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Stories, Poems and Humor
Left Book Author Profile
Rossetti, Christina G.
Left Book

All Titles

Authored by:
Rossetti, Christina G.

Before the Paling of the Stars [Poetry]
Christmas Carol, A [Poetry]
Love Came Down at Christmas [Poetry]
Shepherds Had An Angel, The [Poetry]
What Can I Give Him? [Poetry]



Biography

One of the most important of English woman poets, who was the sister of the painter-poet Dante Gabriel Rossetti, and a member of the Pre-Raphaelite art movement. 'A Birthday,' 'When I Am Dead,' and 'Up-Hill' are probably Rossetti's best-known single works. After a serious illness in 1874, she rarely received visitors or went outside her home. Her favorite themes were unhappy love, death, and premature resignation. Especially her later works deal with somber religious feelings.


Christina Rossetti was born in London, one of four children of Italian parents. Her father was the poet Gabriele Rossetti (1783-1854), professor of Italian at King's College from 1831. He resigned in 1845 because of blindness. All the four children in the family became writers, Dante Gabriel also gained fame as a painter. Christina was educated at home by her mother, Frances Polidori, a former governess, an Anglican of devout evangelical bent. She shared her parents' interest in poetry and was portrayed in the paintings and drawings of the Pre-Raphaelites. Christina was the model for his brother's picture The Girlhood of Mary Virgin (1849), which was the first picture to be signed P.R.B. Jan Marsh has proposed in her biography Christina Rossetti: A Writer's Life (1995) that Christina was sexually abused by her father, but "perhaps like many abuse victims she banished the knowledge from conscious memory." However, this kind of speculative claims become highly popular in biographies in the 1990s.


Rossetti's first verses were written in 1842 and printed in the private press of her grandfather. In 1850, under the pseudonym Ellen Alleyne, she contributed seven poems to the short-lived Pre-Raphaelite journal The Germ, which was founded by her brother William Michael and his friends. When the family was in a financial trouble, she helped her mother to keep a school at Frome, Somerset. The school was not a success, and they returned in 1854 to London. Except for two brief visits abroad, she lived with the mother all her life.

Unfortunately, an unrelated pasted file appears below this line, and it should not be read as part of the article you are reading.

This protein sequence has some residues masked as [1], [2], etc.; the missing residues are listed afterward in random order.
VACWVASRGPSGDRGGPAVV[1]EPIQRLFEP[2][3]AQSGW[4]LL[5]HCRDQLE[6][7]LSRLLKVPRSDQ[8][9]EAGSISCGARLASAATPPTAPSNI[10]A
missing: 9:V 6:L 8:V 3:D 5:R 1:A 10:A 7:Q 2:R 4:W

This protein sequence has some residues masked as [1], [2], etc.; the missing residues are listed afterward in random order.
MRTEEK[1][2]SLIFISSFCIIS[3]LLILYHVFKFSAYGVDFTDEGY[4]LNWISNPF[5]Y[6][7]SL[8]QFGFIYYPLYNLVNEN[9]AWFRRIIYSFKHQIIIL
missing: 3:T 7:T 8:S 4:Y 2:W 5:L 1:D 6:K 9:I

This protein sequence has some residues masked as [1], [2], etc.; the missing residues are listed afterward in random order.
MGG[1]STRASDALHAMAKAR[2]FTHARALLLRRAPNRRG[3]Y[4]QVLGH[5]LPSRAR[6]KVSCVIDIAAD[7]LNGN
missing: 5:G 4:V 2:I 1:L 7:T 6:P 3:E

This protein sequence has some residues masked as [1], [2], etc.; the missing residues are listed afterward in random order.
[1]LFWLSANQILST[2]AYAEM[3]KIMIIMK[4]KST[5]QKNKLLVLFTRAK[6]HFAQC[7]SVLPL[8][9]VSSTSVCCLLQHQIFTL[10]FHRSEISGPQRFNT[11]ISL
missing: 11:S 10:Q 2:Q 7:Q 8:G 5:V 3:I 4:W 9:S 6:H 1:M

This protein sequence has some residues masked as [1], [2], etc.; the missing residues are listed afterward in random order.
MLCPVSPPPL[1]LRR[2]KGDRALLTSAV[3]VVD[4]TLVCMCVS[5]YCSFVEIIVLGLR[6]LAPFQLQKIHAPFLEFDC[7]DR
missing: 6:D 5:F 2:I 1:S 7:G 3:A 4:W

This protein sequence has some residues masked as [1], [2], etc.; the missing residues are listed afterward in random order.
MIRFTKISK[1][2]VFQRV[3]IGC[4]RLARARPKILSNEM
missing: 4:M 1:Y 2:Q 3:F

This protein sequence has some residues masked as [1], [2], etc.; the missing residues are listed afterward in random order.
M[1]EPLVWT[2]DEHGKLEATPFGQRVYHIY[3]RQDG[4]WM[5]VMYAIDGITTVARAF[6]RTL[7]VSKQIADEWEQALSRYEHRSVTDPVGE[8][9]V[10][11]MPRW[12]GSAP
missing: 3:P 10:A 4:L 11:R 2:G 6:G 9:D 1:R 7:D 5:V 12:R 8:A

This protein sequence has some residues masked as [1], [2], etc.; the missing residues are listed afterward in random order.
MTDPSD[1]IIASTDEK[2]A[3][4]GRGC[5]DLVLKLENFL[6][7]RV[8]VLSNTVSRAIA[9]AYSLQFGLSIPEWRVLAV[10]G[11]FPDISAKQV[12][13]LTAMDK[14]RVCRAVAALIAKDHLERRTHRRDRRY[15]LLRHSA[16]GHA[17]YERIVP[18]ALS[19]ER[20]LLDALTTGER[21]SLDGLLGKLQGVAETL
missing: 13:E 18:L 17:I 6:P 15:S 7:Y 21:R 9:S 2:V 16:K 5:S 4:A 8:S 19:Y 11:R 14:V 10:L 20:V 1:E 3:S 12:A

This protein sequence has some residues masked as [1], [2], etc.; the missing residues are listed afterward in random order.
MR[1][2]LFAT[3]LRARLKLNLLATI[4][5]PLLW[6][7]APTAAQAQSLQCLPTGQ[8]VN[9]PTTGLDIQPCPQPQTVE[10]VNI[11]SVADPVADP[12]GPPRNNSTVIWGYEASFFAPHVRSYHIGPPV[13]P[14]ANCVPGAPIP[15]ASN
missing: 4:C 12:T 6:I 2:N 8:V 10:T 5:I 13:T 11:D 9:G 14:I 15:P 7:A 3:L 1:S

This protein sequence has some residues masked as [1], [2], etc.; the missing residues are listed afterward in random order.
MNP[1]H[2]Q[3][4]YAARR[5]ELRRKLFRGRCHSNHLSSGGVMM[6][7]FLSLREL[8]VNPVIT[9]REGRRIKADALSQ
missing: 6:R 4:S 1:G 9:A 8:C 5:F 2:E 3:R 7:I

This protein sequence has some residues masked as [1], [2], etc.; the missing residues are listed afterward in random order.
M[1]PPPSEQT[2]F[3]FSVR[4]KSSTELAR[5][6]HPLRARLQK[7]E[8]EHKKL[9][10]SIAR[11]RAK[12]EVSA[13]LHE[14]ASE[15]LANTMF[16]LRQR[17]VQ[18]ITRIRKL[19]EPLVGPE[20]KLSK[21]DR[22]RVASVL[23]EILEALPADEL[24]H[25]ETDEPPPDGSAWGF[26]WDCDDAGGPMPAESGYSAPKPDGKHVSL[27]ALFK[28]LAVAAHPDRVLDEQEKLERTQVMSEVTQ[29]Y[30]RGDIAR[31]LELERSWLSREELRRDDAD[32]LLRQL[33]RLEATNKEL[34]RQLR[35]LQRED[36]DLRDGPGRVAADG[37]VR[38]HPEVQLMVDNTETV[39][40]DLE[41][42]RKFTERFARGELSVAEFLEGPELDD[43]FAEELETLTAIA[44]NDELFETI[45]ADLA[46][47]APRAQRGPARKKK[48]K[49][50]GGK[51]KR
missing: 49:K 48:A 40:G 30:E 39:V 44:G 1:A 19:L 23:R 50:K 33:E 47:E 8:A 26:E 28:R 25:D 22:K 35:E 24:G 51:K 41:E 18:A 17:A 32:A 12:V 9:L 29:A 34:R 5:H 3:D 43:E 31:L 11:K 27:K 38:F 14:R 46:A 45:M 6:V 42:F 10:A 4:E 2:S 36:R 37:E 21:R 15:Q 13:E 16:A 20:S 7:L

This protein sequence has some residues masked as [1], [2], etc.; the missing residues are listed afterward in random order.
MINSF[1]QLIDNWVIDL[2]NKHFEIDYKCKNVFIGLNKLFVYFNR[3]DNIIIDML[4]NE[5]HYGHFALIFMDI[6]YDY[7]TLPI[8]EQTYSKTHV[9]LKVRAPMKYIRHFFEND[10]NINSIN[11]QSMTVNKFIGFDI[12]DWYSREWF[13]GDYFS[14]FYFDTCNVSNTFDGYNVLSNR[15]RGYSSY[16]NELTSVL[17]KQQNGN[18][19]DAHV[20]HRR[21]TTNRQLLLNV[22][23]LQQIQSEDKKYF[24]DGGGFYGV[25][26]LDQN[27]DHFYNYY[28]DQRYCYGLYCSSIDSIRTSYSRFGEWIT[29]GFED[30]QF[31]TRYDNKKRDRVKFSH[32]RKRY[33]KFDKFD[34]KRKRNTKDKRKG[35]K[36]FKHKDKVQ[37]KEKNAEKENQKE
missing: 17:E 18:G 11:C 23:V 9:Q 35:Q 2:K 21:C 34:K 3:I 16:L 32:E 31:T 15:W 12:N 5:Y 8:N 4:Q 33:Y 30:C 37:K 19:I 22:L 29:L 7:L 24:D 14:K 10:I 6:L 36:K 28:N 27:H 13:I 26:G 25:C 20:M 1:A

Rossetti's deeply religious temperament left its marks on her writing. She was a devout High Anglican, much influenced by the Tractarian, or Oxford, Movement. Rossetti broke engagement to the artist James Collison, an original member of the Pre-Raphaelite Brotherhood, when he joined the Roman Catholic church. She also rejected Charles Bagot Cayley for religious reasons.


By the 1880s, recurrent bouts of Graves' disease, a thyroid disorder, had made Rossetti an invalid, and ended her attempts to work as a governess. Rossetti's illness restricted her social life, but she continued to write sonnets and ballads. Especially she was interested the apocalyptic books, and such religious writers as Augustine and Thomas Kempis. She also admired George Herbert and John Donne. Among her later works are A PAGEANT AND OTHER POEMS (1881), and THE FACE OF THE DEEP (1892). She was considered a possible successor to Alfred Tennyson as poet laureate. To accept the challenge, she wrote a royal elegy. However, Alfred Austin was appointed poet laureate in 1896. Rossetti developed a fatal cancer in 1891, and died in London on December 29, 1894.


In 'After Death', which she wrote in 1849, the poet-speaker lays on a bed, with a shroud on her face, observing the surroundings before the burial. "He did not love me living; but once dead / He pitied me; and very sweet it is / To know he still is warm tho' I am cold." The theme of death appears next year also in her brother's poem 'My Sister's Sleep', (1850), in which death visits a family on a Christmas Eve. Rossetti's best-known work, GOBLIN MARKET AND OTHER POEMS, was published in 1862. The collection established Rossetti as a significant voice in Victorian poetry. The title poem is a cryptic fairy-tale and tells the story of two sisters, Lizzie and Laura, who are tempted the eat the fruit of the goblin men. After eating the fruit, Laura cannot see the goblins. Lizzie, whose refusal have angered the goblins, is attacked by them, and she saves her sister in an act of sacrifice. Laura, longing to taste again the fruit, licks the juices with which Lizzie is covered. "For there is no friend like a sister / In calm or stormy weather." THE PRICE'S PROGRESS, AND OTHER POEMS, appeared in 1866. SING SONG. A NURSERY RHYME BOOK was illustrated by Arthur Hughes in 1872. Rossetti also wrote religious prose works, such as SEEK AND FIND (1879), CALLED TO BE SAINTS (1881) and THE FACE OF THE DEEP (1892).


Rossetti's brother William Michael edited her complete works in 1904. He once said that "Christina's habits of composing were eminently of the spontaneous kind. I question her having ever once deliberated with herself whether or not she would write something or other, and then, after thinking out a subject, having proceeded to treat it in regular spells of work. Instead of this, something impelled her feelings, or "came into her head," and her hand obeyed the dictation. I suppose she scribbled lines off rapidly enough, and afterwards took whatever amount of pains she deemed requisite for keeping them in right form and expression." Rossetti's work has suffered from reductive interpretations, but she is increasingly being reconsidered as a major Victorian poet.




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